"I thought it would be bigger"
I think that I'm pretty lucky and have seen some amazing sights during my extended vacation. I might not be doing a hardcore backpacker-style trip, but I've still been taking in new sights and sounds. One thing though that strangely keeps happening to me is that I get to a certain well-known spot and think to myself "huh, I thought that would be bigger".
This is not to say that these attractions aren't stunning, breathtaking and everything you wanted it to be, but still... just not as big as I thought. Here are the three that elicited that response.
The Taj Mahal
Oh the Taj Mahal, the ultimate monument to undying love. When I made the exclamation of "I thought it would be bigger" my travel companion looked at me, laughed and asked "well, how much bigger could it be?" Good point. This was when I realized that the mythology of the Taj Mahal is what made it so huge in my head. You always hear so much about the Taj Mahal; the architecture, the history, the Diana-visitng-alone story and most recently the scene from Slumdog Millionaire.
Naturally, it's the destination for all who visit India. So despite the crowds, the touts and the long lines, being able to sit in the gardens and admire the extravagant tomb is worth all the effort. Everything was beautifully proportional and it really is a sight that you shouldn't miss. Do I now think it should have been bigger? Not really. It's quite perfect the way it is.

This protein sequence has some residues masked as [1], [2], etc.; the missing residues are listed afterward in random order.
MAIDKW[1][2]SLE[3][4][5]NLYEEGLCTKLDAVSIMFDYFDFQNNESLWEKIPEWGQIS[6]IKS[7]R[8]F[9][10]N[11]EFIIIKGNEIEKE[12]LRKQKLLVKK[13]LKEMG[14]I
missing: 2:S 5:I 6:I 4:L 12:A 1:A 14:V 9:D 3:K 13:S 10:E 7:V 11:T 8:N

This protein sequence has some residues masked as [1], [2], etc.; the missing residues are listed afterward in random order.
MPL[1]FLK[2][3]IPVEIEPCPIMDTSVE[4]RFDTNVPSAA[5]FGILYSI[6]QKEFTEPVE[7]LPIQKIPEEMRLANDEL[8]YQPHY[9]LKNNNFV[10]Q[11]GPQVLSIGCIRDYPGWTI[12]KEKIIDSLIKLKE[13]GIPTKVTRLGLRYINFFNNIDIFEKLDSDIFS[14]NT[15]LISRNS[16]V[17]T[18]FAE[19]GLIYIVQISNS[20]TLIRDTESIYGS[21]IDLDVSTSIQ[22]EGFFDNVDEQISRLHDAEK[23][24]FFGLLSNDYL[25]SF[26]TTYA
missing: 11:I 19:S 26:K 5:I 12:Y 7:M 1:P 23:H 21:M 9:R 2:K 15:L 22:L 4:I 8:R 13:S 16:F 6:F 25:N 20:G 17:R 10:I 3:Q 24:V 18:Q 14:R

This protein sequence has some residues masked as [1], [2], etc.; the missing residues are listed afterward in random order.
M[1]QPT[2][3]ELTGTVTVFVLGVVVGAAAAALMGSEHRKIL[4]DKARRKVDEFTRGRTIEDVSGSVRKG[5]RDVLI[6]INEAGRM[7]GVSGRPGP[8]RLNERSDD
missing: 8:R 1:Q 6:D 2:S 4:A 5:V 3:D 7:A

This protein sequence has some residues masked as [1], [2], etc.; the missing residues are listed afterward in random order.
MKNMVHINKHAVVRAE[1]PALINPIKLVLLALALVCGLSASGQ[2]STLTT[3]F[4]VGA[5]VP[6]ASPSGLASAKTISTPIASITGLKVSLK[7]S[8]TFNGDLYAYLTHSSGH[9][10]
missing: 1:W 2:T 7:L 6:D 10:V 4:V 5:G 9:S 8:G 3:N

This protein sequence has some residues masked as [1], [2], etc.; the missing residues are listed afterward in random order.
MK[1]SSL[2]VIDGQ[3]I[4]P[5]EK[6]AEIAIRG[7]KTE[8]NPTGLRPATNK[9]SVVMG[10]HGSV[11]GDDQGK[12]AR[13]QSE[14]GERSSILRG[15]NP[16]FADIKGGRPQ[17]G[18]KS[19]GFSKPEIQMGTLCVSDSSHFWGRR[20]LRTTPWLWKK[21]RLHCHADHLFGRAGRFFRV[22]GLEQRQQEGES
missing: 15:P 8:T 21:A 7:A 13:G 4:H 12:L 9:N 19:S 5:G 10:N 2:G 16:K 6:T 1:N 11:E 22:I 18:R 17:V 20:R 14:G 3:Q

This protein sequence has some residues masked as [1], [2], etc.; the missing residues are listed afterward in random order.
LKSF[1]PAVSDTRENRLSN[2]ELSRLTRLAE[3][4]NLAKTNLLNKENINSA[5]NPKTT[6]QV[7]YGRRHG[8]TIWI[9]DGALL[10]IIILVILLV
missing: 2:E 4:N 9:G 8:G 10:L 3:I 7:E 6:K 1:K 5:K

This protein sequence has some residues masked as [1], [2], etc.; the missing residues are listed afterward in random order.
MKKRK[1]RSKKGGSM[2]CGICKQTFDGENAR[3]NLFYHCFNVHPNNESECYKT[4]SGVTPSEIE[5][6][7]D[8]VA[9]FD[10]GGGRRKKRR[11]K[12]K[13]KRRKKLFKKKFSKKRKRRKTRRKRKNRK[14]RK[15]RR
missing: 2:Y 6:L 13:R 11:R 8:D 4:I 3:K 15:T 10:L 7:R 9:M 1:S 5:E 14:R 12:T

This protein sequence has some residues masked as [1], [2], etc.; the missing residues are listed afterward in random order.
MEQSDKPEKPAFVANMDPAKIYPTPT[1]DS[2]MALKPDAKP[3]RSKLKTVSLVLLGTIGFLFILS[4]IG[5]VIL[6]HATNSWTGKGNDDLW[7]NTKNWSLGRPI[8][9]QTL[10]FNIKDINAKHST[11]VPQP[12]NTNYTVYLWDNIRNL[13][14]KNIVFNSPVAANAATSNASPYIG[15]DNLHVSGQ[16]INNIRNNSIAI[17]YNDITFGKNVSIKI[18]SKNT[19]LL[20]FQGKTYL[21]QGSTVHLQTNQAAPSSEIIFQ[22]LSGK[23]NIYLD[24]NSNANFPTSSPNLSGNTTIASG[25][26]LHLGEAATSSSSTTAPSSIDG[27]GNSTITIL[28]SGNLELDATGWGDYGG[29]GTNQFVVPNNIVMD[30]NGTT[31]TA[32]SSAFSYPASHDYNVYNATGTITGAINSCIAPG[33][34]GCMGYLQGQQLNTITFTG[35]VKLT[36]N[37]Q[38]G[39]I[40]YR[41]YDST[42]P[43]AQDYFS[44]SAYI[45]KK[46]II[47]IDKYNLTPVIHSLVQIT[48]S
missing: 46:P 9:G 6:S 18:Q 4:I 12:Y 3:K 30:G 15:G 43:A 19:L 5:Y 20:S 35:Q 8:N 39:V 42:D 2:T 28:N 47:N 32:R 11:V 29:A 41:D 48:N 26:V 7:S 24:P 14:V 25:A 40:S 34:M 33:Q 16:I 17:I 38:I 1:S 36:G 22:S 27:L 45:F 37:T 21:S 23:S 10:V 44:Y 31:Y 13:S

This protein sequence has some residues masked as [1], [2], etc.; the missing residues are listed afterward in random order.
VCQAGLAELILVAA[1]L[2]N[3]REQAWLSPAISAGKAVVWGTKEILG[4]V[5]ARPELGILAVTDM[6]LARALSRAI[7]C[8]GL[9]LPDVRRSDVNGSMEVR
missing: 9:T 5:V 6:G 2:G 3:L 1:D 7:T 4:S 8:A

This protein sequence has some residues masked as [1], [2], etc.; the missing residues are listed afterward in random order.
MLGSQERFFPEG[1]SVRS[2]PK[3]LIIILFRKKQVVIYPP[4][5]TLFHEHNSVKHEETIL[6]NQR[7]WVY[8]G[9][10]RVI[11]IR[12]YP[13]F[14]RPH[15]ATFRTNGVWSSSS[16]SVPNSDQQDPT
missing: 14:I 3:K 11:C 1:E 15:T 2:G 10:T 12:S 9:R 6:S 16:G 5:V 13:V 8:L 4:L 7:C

The Sydney Habour Bridge
I grew up spending many a summer in San Francisco with the Golden Gate Bridge in the background. The iconic red suspension bridge was unforgettable and I recently realized that it had become my basis for all bridges.
One summer my Mum decided that she needed to get the kids out of the house and so we ended up walking the Golden Gate Bridge. It took us about two hours, and so from that experience I thought that the Sydney Harbour Bridge would be the same.
Although it wasn't nearly as high or span the same expanse, it still pretty damn cool. For me, it will always be associated with the 2010 new years eve celebrations. Without a doubt, the fireworks that are shot off the bridge and off barges in the harbor are the best new year's fireworks I've ever seen. You can't look away because you're afraid you'll miss out on the next spectacular display. I'll also never forget sitting on a curb at 1am waiting for the bridge to open so that we can walk home to North Sydney and upon reaching the first tower Risa exclaiming "P*ta! We're only at the first pile-on?!?!" Hmm...not so small at 2am.
The Sydney Opera House
Similar to the Taj Mahal, I think I had just built up the Sydney Opera House to be gigantic in my head. It has iconic status in the pantheon of architecture and the story behind its build is equally impressive. Soo many years, an overinflated budget. Those project managers must have been pulling their hair out!
The Sydney Opera House is massive and I bet it feels even bigger when you go inside. Unfortunately, I didn't get to catch a performance of some sort while there so I had to admire from the outside. The sails are indeed spectacular regardless of which side you're looking at it. It's also amazing looking at the details of the opera house. Back in Manila, Risa and I watched a documentary on the opera house and we were even more amazed with the structure. If only we had known about the details before.
As a final note, although I found these structures smaller than expected, the details that were present in all the structures more than made up for that. So there you go, the very big also has the very small.
Nothing but amazingness.